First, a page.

In our view, making your own urine diverter is not practical, as it is unlikely that anyone will be able to inexpensively make a urine diverter themselves that effectively separates solid from liquid excretions, regardless of the size of the person using the toilet.

A toilet seat

When choosing the right toilet seat, make sure that it fits the size of your composting toilet and your urine diverter. Toilet seats come in different sizes, but for most DIY composting toilets, a width between 33 and 38 cm is ideal.

A solids waste container

You will need a solids container to collect the solid waste. The size of the solids container should be neither too big nor too small. The larger the container, the more space it takes up. In addition, you want to be able to easily remove and empty the solids container. However, the solids container should not be smaller than the opening in the separator, and it should be at least large enough so that all solid waste enters the container without a problem and nothing can go astray.

If you want to build a particularly space-saving composting toilet, we recommend a container size of at least five litres, for example our 6.5 litre solids container.

For a medium-sized composting toilet, we recommend a solids container that can hold between 10 and 15 litres. Our 11 litre solids container would be a good choice here.

For a somewhat larger composting toilet, you can use a solids container with a maximum capacity of 25 litres. In this case, you are best served with our 22 litre solids container.

All of our solids container can be purchased as part of our DIY Set.

A liquids container or urine drainage

There are basically two options for dealing with liquid waste. The urine can either be directed into a liquids container inside your DIY composting toilet or drained outside via urine drainage, for example into the grey water tank of your motorhome.

Variant 1: With liquids container

If you opt for a variant with a liquids container, you should make sure that it works effectively in conjunction with your urine diverter. The opening of the liquids container should be large enough to fit the urine outlet of your urine diverter. This way, you can be sure that all liquid excretions are effectively drained into the liquids container and nothing can go astray.

As with the solids container, you should choose a size that fits your project. A smaller liquids container is easier to remove, but needs to be emptied more often. The opposite is true for a larger liquids container.

If you want to use our accessories, you can choose between our 4.6 litre liquids container and our 10 litre liquids container. Both containers are robust, can be closed airtight and can be purchased together with a solids container and urine diverter in our DIY Set.

Variant 2: With urine drainage

With urine drainage, the liquid waste can be drained directly into an external waste water tank, for example into the grey water tank of your motorhome.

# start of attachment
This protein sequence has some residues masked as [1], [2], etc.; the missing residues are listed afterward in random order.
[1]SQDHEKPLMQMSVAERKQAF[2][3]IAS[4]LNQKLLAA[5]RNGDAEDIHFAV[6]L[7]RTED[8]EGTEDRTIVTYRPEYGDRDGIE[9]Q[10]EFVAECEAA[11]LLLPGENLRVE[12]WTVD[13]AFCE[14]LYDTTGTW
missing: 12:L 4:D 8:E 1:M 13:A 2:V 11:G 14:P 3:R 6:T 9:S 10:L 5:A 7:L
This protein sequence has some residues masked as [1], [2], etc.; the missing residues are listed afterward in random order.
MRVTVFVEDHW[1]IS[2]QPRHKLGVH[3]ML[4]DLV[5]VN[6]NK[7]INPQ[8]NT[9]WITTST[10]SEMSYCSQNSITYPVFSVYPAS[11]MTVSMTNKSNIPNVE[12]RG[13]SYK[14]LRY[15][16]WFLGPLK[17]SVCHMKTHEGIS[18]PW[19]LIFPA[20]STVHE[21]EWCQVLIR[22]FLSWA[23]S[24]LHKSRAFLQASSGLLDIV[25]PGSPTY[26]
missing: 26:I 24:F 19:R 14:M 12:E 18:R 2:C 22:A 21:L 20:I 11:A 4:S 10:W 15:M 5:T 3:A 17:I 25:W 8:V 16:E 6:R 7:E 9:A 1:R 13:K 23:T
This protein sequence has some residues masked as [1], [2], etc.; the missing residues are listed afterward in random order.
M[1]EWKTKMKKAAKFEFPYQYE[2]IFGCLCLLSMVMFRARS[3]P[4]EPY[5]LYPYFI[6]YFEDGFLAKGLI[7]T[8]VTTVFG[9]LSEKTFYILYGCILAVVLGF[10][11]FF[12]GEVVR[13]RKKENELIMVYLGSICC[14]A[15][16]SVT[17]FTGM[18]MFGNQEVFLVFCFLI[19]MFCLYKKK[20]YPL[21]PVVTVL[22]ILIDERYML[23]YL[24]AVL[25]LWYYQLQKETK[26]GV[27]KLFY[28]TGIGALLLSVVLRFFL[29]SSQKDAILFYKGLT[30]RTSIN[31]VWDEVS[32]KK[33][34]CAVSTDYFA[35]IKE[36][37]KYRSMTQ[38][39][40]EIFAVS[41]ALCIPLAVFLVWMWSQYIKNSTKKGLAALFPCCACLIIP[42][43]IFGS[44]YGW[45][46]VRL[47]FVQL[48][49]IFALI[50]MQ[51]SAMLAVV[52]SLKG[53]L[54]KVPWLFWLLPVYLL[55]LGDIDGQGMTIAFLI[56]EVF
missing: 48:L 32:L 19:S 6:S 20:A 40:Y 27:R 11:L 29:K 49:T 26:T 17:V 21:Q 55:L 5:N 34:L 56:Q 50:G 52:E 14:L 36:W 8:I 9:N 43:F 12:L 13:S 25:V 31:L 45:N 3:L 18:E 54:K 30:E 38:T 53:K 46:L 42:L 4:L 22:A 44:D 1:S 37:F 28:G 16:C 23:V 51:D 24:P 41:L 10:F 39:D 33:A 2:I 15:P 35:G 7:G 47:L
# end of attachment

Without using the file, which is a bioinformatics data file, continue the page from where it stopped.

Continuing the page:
This method allows longer emptying intervals, but usually requires extensive emptying at a disposal station. Due to the longer intervals between emptying, it is also advisable to install an electrical exhaust system. This way, your composting toilet will remain odourless at all times, regardless of how often you empty it.

It is important to consider these factors, as you may find that a solution with a liquids container is more convenient despite the presence of a grey water tank.

If you decide to use urine drainage, it must be properly connected to the urine diverter and wastewater tank. Ideally, your urine diverter and wastewater tank have the same connection size, so that a hose of the appropriate size can be attached. If the connection sizes differ, you can get a suitable connection adapter from a specialty shop. You will need an adapter with the size DN32 to connect it to our urine diverter.

An exhaust system (optional)

An exhaust system contributes to the odourlessness of your composting toilet and is especially advisable if you use your composting toilet continuously or very often. If you use an electric exhaust system, unpleasant odours are removed from your toilet by an electrically operated fan. In this case, you do not need to use litter. An electric exhaust system with flexible connection options is worth considering. A solar panel or a power bank can also be used for the power supply.

Alternatively, it is also possible to install our natural exhaust air system that works without electricity and automatically discharges odours to the outside via the chimney effect. When using a natural exhaust system, you should additionally use litter for absolute odourlessness.

Our exhaust air system from TROBOLO has a size of DN50. You therefore need a corresponding opening on your cabinet to attach the exhaust air system. The body from our DIY configurator has such an opening as standard, which is closed with a lid and can be used if required.

If you only want to use your composting toilet once in a while, for example at the weekend in your garden shed, you can do without an exhaust system and instead rely on the sole use of litter.

Not sure if you need an exhaust system yet? No problem, you can start with litter and upgrade your composting toilet with an electric or natural exhaust system if needed.

Tools, glue, etc.

If you want to build your composting toilet yourself, you will need some tools, possibly glue and other small parts, such as screws, nuts and the like.

Basically, you should consider whether any of the following things are relevant for building your composting toilet yourself:

  • Saw
  • Drill
  • Hammer
  • Screwdriver
  • Glue
  • Screws and bolts
  • Nuts
  • Nails
  • Hinges